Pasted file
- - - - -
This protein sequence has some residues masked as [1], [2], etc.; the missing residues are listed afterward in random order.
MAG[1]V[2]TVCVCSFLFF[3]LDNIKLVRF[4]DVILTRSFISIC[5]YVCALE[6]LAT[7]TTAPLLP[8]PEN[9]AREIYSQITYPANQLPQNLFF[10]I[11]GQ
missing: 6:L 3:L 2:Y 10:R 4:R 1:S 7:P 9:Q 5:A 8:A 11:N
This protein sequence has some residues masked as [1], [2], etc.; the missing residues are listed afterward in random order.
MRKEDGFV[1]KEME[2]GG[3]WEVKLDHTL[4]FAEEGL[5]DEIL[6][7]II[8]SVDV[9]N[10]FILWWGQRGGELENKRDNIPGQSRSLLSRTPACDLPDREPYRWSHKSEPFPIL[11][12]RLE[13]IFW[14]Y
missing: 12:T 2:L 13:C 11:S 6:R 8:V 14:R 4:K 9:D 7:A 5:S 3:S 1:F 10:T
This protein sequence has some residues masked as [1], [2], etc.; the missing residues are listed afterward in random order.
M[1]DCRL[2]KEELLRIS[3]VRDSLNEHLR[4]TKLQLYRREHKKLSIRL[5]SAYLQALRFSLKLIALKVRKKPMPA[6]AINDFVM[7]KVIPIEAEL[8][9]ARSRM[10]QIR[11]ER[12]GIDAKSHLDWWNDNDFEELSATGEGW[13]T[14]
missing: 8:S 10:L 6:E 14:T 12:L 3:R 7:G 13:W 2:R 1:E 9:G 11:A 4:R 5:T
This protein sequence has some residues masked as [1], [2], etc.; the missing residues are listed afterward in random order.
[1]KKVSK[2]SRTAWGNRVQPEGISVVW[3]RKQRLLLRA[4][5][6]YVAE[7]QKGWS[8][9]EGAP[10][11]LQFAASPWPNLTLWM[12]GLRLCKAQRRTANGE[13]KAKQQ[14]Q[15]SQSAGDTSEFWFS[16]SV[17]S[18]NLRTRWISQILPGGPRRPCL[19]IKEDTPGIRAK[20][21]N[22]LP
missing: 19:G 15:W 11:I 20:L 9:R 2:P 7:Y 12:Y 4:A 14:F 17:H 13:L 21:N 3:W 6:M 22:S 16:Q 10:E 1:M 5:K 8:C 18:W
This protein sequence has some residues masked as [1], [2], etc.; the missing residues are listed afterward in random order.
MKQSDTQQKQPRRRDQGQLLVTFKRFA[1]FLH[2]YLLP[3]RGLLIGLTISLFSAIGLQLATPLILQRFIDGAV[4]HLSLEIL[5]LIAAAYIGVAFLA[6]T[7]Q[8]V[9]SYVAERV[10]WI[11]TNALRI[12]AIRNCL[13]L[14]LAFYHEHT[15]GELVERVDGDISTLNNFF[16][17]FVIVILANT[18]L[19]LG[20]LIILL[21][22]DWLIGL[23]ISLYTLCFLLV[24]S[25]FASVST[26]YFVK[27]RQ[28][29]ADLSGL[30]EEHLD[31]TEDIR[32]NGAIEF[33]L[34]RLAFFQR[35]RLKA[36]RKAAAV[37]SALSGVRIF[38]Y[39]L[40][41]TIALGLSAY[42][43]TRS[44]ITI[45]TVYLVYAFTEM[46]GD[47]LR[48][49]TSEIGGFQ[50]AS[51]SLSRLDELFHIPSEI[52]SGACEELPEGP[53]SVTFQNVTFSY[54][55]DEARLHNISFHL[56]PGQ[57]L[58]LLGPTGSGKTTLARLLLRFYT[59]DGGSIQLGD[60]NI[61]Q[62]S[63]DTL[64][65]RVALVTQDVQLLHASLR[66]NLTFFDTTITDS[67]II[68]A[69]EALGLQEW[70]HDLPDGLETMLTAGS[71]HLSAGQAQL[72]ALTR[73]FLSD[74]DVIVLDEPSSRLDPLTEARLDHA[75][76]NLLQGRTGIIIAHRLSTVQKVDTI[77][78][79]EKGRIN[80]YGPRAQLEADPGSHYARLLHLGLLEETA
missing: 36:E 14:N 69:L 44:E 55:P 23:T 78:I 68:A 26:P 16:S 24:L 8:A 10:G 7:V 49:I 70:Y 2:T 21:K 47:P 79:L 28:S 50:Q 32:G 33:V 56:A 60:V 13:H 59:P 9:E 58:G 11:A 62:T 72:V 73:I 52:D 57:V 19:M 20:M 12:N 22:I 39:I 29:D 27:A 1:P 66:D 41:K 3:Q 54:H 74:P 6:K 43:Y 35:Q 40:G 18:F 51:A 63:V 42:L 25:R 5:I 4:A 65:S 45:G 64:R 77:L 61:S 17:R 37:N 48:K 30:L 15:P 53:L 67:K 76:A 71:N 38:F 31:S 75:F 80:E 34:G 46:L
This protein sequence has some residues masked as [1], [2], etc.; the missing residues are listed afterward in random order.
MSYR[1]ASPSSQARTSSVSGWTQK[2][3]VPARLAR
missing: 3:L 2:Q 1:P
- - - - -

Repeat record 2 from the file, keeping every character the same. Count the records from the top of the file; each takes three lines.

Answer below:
This protein sequence has some residues masked as [1], [2], etc.; the missing residues are listed afterward in random order.
MRKEDGFV[1]KEME[2]GG[3]WEVKLDHTL[4]FAEEGL[5]DEIL[6][7]II[8]SVDV[9]N[10]FILWWGQRGGELENKRDNIPGQSRSLLSRTPACDLPDREPYRWSHKSEPFPIL[11][12]RLE[13]IFW[14]Y
missing: 12:T 2:L 13:C 11:S 6:R 8:V 14:R 4:K 9:D 7:A 5:S 3:S 1:F 10:T